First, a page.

A comparative study on the man-nature relationship and its presentation in Chinese and British nature poetry

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  • Additional Information
    • Publication Information:
      Wuhan Guoyang Union Culture & Education Company
    • Publication Date:
      2015
    • Subject Terms:
    • Abstract:
      Poetry on nature has always been a sparkling star in Chinese literature as well as in British literature, but it has gone through different phases of developments. Chinese nature poetry [...]
      Poetry on nature has always been a sparkling star in Chinese literature as well as in British literature. Chinese and British nature poetry share similar characteristics such as the pursuit of freedom and the attachment of certain emotions to natural sceneries. Meanwhile, they are also greatly different owing to the differences in cultural background, national characters and psychologies, philosophies and aesthetic traditions. This paper aims to explore the differences between Chinese and British nature poetry in terms of their concern with the relationship between man and nature and its presentation. Chinese and British nature poets appeal to different things in terms of the relationship between man and nature. In Chinese nature poems, the poet always pursues the harmony between man and nature, the self being forgotten; while in British nature poems, the scenery is regarded as a symbol of emotions, the self always being foregrounded. Chinese and British nature poetry are also different in their composing principles and methods. Generally speaking, analogy and narration are the main practice in ancient Chinese natural poetry writing, whereas personification and dramatic narration in English. In British poems, since the speaker is narrating, 'the sceneries are losing their concreteness and directness with the speaker's constant intervention' and they are presented in a single line. Chinese nature poems are the exemplification of 'dramatic narration.' The sceneries are presented directly to the readers, without the interference of the poet, and with the feature of loose arrangements, multi levels and changing perspectives. Key words Chinese nature poetry; British nature poetry; Man-Nature Relationship
    • ISSN:
      1949-8519
    • Rights:
      Copyright 2015 Gale, Cengage Learning. All rights reserved.
      COPYRIGHT 2015 Wuhan Guoyang Union Culture & Education Company
    • Accession Number:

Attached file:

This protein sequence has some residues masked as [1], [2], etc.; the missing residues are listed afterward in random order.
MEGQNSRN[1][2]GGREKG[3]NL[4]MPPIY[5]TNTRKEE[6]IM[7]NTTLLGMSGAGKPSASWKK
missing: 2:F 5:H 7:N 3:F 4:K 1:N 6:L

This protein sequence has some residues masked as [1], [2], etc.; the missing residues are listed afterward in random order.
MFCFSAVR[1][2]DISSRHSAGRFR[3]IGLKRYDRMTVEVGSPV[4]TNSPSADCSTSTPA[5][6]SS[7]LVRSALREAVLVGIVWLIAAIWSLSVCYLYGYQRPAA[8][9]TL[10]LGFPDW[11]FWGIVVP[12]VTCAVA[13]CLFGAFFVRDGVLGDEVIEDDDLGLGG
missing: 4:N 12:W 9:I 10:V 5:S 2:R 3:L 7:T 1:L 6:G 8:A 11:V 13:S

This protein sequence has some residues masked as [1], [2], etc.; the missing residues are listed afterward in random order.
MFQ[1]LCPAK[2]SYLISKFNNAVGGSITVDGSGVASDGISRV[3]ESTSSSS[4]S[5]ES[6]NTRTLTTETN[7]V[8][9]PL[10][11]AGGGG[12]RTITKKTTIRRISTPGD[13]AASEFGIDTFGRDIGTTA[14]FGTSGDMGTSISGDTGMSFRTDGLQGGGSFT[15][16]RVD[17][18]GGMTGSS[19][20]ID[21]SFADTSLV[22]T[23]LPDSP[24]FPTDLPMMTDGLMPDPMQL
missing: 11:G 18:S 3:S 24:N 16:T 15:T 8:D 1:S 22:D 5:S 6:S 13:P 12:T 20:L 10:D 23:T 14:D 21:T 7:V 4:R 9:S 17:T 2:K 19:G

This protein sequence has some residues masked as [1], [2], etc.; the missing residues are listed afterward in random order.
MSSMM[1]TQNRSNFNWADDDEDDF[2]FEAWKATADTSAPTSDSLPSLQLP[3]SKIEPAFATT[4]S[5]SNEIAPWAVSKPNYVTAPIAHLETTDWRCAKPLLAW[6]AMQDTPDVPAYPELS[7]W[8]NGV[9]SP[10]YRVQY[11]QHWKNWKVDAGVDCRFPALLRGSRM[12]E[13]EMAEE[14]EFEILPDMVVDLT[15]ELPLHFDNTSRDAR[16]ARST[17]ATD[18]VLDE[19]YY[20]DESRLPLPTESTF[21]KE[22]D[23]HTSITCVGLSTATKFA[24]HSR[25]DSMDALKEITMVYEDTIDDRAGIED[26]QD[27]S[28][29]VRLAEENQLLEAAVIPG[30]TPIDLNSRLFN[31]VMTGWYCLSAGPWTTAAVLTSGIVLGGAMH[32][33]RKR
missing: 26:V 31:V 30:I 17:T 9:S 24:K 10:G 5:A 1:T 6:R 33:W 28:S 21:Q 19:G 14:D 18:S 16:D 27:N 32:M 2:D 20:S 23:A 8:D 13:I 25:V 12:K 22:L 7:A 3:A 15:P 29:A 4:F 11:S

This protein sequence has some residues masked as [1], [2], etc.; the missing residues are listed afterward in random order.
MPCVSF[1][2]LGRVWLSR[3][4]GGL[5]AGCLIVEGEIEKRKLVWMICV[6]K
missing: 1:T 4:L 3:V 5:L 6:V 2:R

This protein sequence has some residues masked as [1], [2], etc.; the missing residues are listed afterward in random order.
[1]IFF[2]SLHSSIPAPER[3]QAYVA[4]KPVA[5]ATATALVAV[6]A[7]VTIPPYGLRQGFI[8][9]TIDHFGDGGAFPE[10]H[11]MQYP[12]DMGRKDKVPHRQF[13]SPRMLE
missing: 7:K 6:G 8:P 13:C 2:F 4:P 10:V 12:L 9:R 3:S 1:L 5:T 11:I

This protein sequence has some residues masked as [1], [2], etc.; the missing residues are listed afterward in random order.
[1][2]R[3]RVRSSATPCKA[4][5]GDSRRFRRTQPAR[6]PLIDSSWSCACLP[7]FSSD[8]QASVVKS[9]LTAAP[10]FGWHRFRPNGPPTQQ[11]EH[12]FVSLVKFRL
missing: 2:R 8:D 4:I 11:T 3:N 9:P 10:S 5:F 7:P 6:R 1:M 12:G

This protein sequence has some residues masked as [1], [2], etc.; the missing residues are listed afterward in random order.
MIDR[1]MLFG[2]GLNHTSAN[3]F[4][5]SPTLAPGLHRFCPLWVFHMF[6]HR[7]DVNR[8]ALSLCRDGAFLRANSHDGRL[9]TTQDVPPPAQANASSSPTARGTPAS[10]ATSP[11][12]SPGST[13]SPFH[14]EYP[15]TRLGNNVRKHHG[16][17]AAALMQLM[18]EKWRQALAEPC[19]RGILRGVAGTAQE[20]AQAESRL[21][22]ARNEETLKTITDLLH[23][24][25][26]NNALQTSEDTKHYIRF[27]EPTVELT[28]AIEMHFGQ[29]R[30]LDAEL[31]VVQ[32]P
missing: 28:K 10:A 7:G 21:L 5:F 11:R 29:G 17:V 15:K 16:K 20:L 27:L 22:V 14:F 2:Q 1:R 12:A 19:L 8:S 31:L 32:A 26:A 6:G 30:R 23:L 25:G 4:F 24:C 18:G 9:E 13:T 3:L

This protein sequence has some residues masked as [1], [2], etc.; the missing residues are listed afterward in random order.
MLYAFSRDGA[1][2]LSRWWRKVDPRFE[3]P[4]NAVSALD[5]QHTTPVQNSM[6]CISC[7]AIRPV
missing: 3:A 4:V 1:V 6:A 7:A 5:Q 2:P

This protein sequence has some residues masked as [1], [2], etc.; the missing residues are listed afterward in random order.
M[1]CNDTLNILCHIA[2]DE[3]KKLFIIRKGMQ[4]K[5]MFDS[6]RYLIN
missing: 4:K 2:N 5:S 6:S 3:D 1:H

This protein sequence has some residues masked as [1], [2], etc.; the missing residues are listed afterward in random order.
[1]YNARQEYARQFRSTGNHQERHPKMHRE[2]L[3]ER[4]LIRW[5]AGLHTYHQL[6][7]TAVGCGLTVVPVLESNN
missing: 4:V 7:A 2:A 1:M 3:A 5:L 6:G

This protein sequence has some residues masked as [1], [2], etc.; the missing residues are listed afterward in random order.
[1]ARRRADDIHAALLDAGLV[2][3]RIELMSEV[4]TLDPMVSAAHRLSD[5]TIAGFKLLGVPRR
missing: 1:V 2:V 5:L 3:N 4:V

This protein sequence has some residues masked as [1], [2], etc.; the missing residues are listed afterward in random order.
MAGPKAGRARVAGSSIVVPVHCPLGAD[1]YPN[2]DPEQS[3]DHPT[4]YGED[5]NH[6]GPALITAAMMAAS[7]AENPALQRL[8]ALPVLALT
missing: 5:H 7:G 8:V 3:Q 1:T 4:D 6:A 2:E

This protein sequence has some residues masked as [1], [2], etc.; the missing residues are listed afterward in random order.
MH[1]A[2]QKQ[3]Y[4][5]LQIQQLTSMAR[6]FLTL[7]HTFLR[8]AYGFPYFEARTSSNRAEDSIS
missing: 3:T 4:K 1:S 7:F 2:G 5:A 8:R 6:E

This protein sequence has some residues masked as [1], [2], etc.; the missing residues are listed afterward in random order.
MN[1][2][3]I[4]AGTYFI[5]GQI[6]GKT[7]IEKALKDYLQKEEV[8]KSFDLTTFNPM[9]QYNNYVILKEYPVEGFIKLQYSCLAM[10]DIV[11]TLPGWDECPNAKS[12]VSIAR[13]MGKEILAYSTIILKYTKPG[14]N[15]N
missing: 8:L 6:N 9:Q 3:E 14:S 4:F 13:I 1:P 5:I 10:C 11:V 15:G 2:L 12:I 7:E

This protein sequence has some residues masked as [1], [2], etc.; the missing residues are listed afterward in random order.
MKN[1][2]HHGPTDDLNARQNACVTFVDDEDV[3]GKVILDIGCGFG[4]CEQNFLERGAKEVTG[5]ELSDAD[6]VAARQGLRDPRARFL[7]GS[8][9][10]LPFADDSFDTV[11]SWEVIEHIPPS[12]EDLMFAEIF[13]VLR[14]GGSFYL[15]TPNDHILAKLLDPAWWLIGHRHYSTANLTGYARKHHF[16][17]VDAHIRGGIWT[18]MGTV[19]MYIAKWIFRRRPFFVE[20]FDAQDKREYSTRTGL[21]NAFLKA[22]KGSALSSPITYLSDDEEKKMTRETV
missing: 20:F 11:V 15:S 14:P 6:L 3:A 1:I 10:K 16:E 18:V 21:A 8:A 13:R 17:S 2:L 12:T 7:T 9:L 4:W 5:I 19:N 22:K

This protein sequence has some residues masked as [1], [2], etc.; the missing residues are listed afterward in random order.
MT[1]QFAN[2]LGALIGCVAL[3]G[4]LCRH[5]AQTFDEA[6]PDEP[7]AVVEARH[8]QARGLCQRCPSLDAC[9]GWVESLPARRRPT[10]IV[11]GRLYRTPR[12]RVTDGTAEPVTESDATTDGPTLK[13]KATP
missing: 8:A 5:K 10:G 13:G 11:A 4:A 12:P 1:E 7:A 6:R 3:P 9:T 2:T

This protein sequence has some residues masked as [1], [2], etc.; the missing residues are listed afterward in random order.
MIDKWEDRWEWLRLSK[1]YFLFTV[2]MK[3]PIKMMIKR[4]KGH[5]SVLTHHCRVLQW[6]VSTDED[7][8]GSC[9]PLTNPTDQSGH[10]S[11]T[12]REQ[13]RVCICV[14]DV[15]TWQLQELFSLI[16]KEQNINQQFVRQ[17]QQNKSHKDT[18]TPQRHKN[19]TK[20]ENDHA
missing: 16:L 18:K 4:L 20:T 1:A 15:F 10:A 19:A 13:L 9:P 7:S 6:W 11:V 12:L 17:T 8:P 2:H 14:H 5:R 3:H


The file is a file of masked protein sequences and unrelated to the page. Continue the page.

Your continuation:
edsgcl.445750319
  • Citations
    • ABNT:
      HUI, S.; YINBO, L. A comparative study on the man-nature relationship and its presentation in Chinese and British nature poetry. Forum for World Literature Studies, [s. l.], n. 4, p. 633, 2015. Disponível em: http://search.ebscohost.com/login.aspx?direct=true&site=eds-live&db=edsgao&AN=edsgcl.445750319. Acesso em: 26 out. 2020.
    • AMA:
      Hui S, Yinbo L. A comparative study on the man-nature relationship and its presentation in Chinese and British nature poetry. Forum for World Literature Studies. 2015;(4):633. Accessed October 26, 2020. http://search.ebscohost.com/login.aspx?direct=true&site=eds-live&db=edsgao&AN=edsgcl.445750319
    • APA:
      Hui, S., & Yinbo, L. (2015). A comparative study on the man-nature relationship and its presentation in Chinese and British nature poetry. Forum for World Literature Studies, 4, 633.
    • Chicago/Turabian: Author-Date:
      Hui, Su, and Li Yinbo. 2015. “A Comparative Study on the Man-Nature Relationship and Its Presentation in Chinese and British Nature Poetry.” Forum for World Literature Studies, no. 4: 633. http://search.ebscohost.com/login.aspx?direct=true&site=eds-live&db=edsgao&AN=edsgcl.445750319.
    • Harvard:
      Hui, S. and Yinbo, L. (2015) ‘A comparative study on the man-nature relationship and its presentation in Chinese and British nature poetry’, Forum for World Literature Studies, (4), p. 633. Available at: http://search.ebscohost.com/login.aspx?direct=true&site=eds-live&db=edsgao&AN=edsgcl.445750319 (Accessed: 26 October 2020).
    • Harvard: Australian:
      Hui, S & Yinbo, L 2015, ‘A comparative study on the man-nature relationship and its presentation in Chinese and British nature poetry’, Forum for World Literature Studies, no. 4, p. 633, viewed 26 October 2020, .
    • MLA:
      Hui, Su, and Li Yinbo. “A Comparative Study on the Man-Nature Relationship and Its Presentation in Chinese and British Nature Poetry.” Forum for World Literature Studies, no. 4, 2015, p. 633. EBSCOhost, search.ebscohost.com/login.aspx?direct=true&site=eds-live&db=edsgao&AN=edsgcl.445750319.
    • Chicago/Turabian: Humanities:
      Hui, Su, and Li Yinbo. “A Comparative Study on the Man-Nature Relationship and Its Presentation in Chinese and British Nature Poetry.” Forum for World Literature Studies, no. 4 (2015): 633. http://search.ebscohost.com/login.aspx?direct=true&site=eds-live&db=edsgao&AN=edsgcl.445750319.
    • Vancouver/ICMJE:
      Hui S, Yinbo L. A comparative study on the man-nature relationship and its presentation in Chinese and British nature poetry. Forum for World Literature Studies [Internet]. 2015 [cited 2020 Oct 26];(4):633. Available from: http://search.ebscohost.com/login.aspx?direct=true&site=eds-live&db=edsgao&AN=edsgcl.445750319